A day and a half after his arrest, a portrait is starting to emerge of Faisal Shahzad, the Pakistani-born American citizen who was pulled off a flight to Dubai at JFK Airport Monday night and arrested in connection with Saturday’s attempted Times Square bombing.
That portrait, compiled based on accounts in several news outlets, is notable for the way in which Shahzad — like so many of the young men behind Islamic terror attacks on the U.S. and Europe — seems to have been simultaneously alien from, and embedded within, western culture. Born in Pakistan’s remote and tribal Northwest Frontier Province, Shahzad, 30, grew up in a country that banned alcohol and taught Islam in school, and he maintained close ties to family members in the region. But he also went jogging in his suburban Connecticut neighborhood, and perused used car websites to find the Nissan Pathfinder that he’s charged with using in the bomb plot. And he seems to have gone over the edge not long after participating in that archetypal American ritual of recent years — defaulting on his mortgage.
Again like many Islamic terrorists, Shahzad does not appear to have come from poverty. His father was an air vice marshal in the Pakistani Air Force, who now lives in a suburb of Peshawar in the Northwest Frontier Province, a cousin told CNN. Shahzad’s brother lives in Canada, CNN reported.
Shahzad first moved to the U.S. in January 1999, aged 19, after he received an F-1 student visa, the Wall Street Journal reports. Previously, he had attended a Karachi-based program with the now-defunct Southeastern University, which was in Washington D.C. Shahzad seems to have briefly enrolled at the American campus after his arrival in the U.S., but transferred in 2000 to the University of Bridgeport in Connecticut, the state where he appears to have continued to live until this week. That same year, he received a computer science and engineering degree from the university.
Over the next few years, Shahzad appears to have followed the pattern of the classic immigrant striver, working while putting himself though business school. In 2001, he worked at cosmetics giant Elizabeth Arden, as a temporary clerk in the accounting department, the New York Times reports. In 2002, the company applied for an H1-B visa for skilled workers for Shahzad, allowing him to the stay in the country for several more years.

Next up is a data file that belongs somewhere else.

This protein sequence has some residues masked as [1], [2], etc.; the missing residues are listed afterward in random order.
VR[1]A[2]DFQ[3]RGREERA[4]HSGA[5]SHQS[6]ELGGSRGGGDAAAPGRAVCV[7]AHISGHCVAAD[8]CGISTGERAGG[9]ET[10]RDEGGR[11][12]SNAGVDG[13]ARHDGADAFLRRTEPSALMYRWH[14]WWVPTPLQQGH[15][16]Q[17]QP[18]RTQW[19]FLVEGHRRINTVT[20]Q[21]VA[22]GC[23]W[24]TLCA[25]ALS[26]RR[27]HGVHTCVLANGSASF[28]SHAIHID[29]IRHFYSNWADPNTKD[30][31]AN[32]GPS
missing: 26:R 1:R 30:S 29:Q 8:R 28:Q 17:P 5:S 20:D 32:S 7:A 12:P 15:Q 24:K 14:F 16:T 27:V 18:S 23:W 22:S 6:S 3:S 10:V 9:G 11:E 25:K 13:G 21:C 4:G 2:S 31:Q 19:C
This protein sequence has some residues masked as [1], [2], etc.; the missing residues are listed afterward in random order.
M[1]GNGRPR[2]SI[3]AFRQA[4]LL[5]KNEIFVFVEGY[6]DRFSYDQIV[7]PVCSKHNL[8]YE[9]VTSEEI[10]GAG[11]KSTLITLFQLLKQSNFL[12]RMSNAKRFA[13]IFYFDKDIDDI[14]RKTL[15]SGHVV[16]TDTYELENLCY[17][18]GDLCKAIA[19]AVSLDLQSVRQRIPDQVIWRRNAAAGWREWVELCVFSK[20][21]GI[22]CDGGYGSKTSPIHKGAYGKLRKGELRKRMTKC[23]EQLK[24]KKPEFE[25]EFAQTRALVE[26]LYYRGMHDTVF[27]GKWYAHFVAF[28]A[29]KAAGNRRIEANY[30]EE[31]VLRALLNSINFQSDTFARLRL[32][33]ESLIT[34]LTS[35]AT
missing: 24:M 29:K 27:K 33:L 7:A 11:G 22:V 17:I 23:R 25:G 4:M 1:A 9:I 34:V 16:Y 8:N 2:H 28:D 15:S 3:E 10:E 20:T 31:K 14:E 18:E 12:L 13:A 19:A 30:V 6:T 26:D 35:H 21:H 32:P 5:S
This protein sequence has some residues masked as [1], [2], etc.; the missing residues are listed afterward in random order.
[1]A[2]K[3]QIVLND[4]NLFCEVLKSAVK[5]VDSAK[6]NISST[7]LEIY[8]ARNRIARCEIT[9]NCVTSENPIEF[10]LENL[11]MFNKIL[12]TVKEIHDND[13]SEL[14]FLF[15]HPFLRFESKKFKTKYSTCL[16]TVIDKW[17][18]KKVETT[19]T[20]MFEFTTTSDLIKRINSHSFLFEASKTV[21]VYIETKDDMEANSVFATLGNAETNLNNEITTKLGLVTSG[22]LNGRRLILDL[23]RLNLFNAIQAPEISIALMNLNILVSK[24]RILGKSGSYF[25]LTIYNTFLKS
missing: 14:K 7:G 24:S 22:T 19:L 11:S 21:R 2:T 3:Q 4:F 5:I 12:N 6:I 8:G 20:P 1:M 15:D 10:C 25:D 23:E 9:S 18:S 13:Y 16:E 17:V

In 2004, near the height of the housing boom, Shahzad bought a newly-built house in Shelton, Conn., for $273,000. He put down 20 percent and got an 80 percent mortgage from Chase Home Finance, funding the purchase through the sale of a condo he owned in nearby Norwalk. A broker who showed him the home has said that Shahzad was vocal in his criticism of President Bush, who had authorized the invasion of Iraq the previous year.
In 2005 — while still employed in Elizabeth Arden’s accounting department, it appears — Shahzad received an M.B.A. from Bridgeport — though he seems to have made little impression, positive or negative, on his professors.
Still, Shahzad looks to have been laying down increasingly firm roots in the U.S during this time. At some point during the previous few years, he had married a Colorado-born graduate of UC Boulder, Huma Mian, and in 2005, she petitioned the immigration agency to make her husband a permanent U.S. resident. The next year, Shahzad, armed with his M.B.A., left Elizabeth Arden and took a job as a junior financial analyst at Affinion Group in Norwalk, a financial marketing services company owned by the private investment firm Apollo Management.
But at some point in the following years, things seem to have gone downhill for Shahzad. In 2006, he put his home up for sale, but found no buyers, even as the price was gradually marked down. In the spring of 2009 — around the time he at last became a naturalized American citizen — Shahzad emailed the broker he was working with to say he had decided to “let the house go to the bank,” and planned to return to Pakistan to take care of his sick father. “He was very disappointed that he wasn’t getting his house sold,” the broker told the Journal. That summer, Shahzad quit his job with Affinion, and he and his wife held several tag sales in their neighborhood. In June he flew to Pakistan, via Dubai. (He flew on Emirates Airlines — the same airline on which he tried to make his getaway Monday night.) In September, Chase filed a foreclosure action against Shahzad and his wife, but neither showed up to defend themselves. By the time of his arrest this week, one government official told the Journal, Shahzad was “financially bankrupt.”
There is little evidence that Shahzad had strong Islamist leanings — or even that he was particularly religious — for most of his life. Nonetheless, this February he returned from Pakistan, where, according to his confession as described by law enforcement, he received bomb-making training in the Waziristan region. He told immigration officials that he planned to stay in a motel while looking for a job, and that his wife had stayed behind in Pakistan.
Just over two months later, prosecutors say, Shahzad would respond to an online ad placed by a woman selling a Nissan Pathfinder, and begin to put his violent plan into action.